“It’s not about distribution anymore. It’s really about: Are you relevant to the customer? And are you emotionally connecting to the customer?” said Hil Davis, founder and chief executive officer of BeautyKind. “I feel like this is a pretty new conversation for this industry.”
BeautyKind, a recently launched prestige beauty e-tailer, gives people the opportunity to donate 5 percent of their total purchase to a preferred charity. The company also proposes “cause”-based gift cards to new shoppers to apply against purchases and a rewards program allowing people to earn points from purchases made by their referrals.
Prior to BeautyKind’s launch in late 2014, Davis and his team queried a slew of women about what drives them to shop. From their answers emerged three main themes, dubbed “give,” “get” and “click.”
Giving back to a cause is important across all demographics, explained Davis.
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“Get” refers to people asking: “What’s in it for me?” That led to the rewards program being conceived.
“[It] is really about driving average spend, driving frequency, driving retention and stickiness,” he said, adding that rewards programs need to be refreshed perpetually, since 82 percent of customers chase the best offers. “They want options.”
Davis called cash the “holy grail.”
“If you can create a cash component, it resonates with [the] customer,” he continued.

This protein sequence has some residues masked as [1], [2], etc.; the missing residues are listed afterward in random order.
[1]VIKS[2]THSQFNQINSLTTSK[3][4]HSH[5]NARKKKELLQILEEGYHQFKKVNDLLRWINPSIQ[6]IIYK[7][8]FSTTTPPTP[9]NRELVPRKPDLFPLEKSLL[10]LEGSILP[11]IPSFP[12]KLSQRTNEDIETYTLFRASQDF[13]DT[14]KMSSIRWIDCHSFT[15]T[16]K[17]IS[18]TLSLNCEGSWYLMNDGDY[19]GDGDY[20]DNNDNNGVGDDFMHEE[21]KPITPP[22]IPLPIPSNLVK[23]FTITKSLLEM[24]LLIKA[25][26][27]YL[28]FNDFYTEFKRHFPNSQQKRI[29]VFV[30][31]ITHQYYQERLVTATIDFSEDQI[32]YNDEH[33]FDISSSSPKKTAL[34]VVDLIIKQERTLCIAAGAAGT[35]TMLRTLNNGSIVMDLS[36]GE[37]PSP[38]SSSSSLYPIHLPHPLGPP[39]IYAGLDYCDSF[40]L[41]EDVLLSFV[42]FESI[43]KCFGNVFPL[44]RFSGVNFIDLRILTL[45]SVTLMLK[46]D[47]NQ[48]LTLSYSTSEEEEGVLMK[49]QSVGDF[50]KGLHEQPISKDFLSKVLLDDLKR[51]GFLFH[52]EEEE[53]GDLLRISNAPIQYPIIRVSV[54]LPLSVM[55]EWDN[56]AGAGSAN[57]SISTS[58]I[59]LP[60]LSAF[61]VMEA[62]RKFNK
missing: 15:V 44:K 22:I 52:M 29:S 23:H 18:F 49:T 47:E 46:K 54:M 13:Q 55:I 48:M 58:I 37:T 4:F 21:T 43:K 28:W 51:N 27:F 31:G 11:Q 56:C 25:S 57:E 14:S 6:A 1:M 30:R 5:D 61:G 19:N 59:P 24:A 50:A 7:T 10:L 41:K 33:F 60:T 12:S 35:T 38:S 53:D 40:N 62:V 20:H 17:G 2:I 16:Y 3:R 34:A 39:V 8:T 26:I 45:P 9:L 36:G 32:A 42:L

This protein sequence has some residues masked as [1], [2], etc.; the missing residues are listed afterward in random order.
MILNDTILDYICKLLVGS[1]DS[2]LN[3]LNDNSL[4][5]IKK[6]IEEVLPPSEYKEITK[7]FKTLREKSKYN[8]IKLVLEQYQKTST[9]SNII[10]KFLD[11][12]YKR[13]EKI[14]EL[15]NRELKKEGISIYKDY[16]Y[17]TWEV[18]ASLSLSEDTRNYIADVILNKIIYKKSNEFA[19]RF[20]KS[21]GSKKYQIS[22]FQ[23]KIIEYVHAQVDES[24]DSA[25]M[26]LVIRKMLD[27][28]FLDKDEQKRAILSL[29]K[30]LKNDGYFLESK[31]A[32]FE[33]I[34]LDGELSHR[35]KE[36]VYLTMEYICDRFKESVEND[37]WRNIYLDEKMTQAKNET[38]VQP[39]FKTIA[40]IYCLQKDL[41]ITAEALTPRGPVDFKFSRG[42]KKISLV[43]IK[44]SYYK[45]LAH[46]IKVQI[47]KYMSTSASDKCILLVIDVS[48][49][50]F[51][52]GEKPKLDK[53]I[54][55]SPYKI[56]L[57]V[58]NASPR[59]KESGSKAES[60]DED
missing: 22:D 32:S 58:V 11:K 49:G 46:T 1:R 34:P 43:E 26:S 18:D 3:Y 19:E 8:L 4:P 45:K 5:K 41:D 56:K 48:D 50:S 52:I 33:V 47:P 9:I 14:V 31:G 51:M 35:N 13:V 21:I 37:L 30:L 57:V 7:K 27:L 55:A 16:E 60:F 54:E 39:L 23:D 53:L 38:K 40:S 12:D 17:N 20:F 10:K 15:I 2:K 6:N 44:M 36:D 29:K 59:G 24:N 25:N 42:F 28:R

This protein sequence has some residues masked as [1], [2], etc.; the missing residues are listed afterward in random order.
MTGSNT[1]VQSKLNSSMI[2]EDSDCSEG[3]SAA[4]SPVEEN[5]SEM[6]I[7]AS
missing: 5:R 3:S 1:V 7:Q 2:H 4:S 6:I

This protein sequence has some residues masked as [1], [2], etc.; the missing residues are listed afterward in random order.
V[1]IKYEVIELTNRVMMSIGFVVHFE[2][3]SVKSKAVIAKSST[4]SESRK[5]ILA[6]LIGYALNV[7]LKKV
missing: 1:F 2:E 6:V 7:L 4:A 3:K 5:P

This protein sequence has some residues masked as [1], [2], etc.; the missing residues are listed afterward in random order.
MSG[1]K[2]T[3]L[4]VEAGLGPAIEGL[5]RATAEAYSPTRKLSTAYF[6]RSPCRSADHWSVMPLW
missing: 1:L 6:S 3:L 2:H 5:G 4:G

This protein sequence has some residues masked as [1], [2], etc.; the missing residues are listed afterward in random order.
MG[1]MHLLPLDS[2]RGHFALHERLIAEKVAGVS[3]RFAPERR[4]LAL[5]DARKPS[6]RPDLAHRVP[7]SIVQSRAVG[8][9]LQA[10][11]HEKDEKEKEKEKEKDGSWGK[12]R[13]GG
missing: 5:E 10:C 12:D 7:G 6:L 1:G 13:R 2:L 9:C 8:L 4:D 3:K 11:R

People polled voiced frustration about their ability to easily replenish and discover products online — in other words, the “click” element.
He called the core principles of BeautyKind “head,” “heart” and “wallet.”
“Head” refers to the shopping experience, where personalization and convenience are paramount. BeautyKind, for instance, is rolling out an application that will be a one-touch reorder method. The company — which is expanding its bricks-and-mortar component — also believes in the opportunity to develop a personalized and free sampling program.
“We’re changing the conversation; it’s not where you buy, it’s what you buy,” said Davis, while discussing the “heart” principle. “So now a product is something so much more than just a product, it’s this emotional benefit that gives back to what you care about.”
“Wallet” is linked to people wanting to belong to the brand.
“We are going to profit share,” said Davis. “Five percent of our revenue goes back to the customer…not only for their purchases, but also for referring friends and, through that, raising money for causes.”
Such strategies are bearing fruit. BeautyKind’s average new customer order is $68, while that of its repeat customer is $89, explained the executive.
“The average customer is coming back 3.3 times a year for us,” continued Davis. “[They’re] spending over six minutes on the site and looking at 11 pages.”
He summed up: “What we think about when we develop this program is how can you create the most customer benefits, because whoever creates [that] will probably take the most share.”